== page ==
Today, when a person dies, he or she may own much in the way of property that is far different from physical property such as real estate or vehicles, or even cash, stocks or bonds. Estate planning for people in California and nationwide increasingly must make provisions for digital assets. Digital assets can include social media accounts such as Facebook or Twitter, and may also include a website or blog that the person used, possibly in ways that generated a stream of income.
Digital assets can include files stored on local computers or on remote servers. They can also include email accounts, including an accumulated storage of past emails that contain valuable information. Digital files stored can include photographs, videos, sound files, e-books, software licenses, file sharing accounts and memberships in affiliate programs that earn either cash or other things of value, such as discounts or merchandise.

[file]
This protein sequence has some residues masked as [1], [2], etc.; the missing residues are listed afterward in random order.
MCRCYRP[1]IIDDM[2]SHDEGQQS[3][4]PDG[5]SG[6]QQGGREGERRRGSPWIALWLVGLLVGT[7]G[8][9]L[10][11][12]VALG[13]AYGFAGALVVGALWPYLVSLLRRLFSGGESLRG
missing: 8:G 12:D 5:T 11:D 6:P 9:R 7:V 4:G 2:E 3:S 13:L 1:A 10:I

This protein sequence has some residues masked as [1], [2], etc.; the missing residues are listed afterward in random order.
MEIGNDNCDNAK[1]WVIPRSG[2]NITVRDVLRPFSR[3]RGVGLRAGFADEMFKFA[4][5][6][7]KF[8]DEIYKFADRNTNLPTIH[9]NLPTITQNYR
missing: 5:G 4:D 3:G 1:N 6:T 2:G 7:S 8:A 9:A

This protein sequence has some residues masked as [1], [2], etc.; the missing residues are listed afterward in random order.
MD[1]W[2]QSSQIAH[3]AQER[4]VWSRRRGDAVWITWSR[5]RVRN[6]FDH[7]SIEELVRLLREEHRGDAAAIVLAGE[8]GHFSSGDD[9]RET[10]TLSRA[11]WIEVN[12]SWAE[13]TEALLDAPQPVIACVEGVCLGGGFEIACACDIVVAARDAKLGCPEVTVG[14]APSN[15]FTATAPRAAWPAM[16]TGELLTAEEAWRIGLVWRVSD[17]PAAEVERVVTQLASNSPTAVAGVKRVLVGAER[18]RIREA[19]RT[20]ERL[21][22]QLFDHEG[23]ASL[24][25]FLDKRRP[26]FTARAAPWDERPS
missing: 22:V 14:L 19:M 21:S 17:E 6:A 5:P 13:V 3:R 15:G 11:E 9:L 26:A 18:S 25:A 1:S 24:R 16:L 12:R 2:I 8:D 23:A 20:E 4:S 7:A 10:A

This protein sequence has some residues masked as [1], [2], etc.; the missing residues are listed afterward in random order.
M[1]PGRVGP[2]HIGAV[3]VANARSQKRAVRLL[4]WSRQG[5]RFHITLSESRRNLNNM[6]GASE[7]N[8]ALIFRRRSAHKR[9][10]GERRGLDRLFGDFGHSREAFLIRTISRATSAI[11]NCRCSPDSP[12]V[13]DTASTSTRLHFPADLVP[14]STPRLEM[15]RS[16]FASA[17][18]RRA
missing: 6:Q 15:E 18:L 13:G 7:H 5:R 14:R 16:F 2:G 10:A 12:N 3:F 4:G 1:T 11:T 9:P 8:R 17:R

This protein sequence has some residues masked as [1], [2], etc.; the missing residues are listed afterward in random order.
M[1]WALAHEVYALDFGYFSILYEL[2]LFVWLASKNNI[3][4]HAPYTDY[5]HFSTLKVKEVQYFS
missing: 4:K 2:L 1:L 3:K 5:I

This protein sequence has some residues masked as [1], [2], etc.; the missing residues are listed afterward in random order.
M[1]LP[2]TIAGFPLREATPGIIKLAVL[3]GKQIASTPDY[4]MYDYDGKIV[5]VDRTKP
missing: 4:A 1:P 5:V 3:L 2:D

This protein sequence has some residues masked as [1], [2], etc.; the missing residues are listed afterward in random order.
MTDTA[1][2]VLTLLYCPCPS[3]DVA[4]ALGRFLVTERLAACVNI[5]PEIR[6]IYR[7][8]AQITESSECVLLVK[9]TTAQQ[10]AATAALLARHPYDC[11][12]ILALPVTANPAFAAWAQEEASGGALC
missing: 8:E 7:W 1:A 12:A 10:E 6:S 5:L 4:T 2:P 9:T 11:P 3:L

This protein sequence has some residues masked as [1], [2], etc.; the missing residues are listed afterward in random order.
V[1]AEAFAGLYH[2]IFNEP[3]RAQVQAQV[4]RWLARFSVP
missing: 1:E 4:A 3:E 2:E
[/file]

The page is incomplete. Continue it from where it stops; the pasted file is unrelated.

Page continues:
The list is hardly exhaustive, and new forms of digital assets are developing all the time. All too often, failure to adequately catalog what such assets are and where they are stored may result in a permanent loss of family photos when an account holder dies, or the loss of funds in an account stored and accessed only online.
An adequate estate plan to address digital assets must include the creation of a comprehensive list of them, along with current information needed to access them — such as user names and passwords, account numbers, and security questions and answers. Such information must be periodically updated.
Another thing to remember is that the list will do absolutely no good if it is hidden away and cannot be found or accessed, so telling a trustworthy estate administrator how to access the list is essential. It is also important to know that, depending on the terms of a user agreement for an online account, not all digital assets may be transferable to another person.
Source: BusinessLexington, “Estate planning with digital assets in mind,” H. Trigg Mitchell, Jan. 17, 2013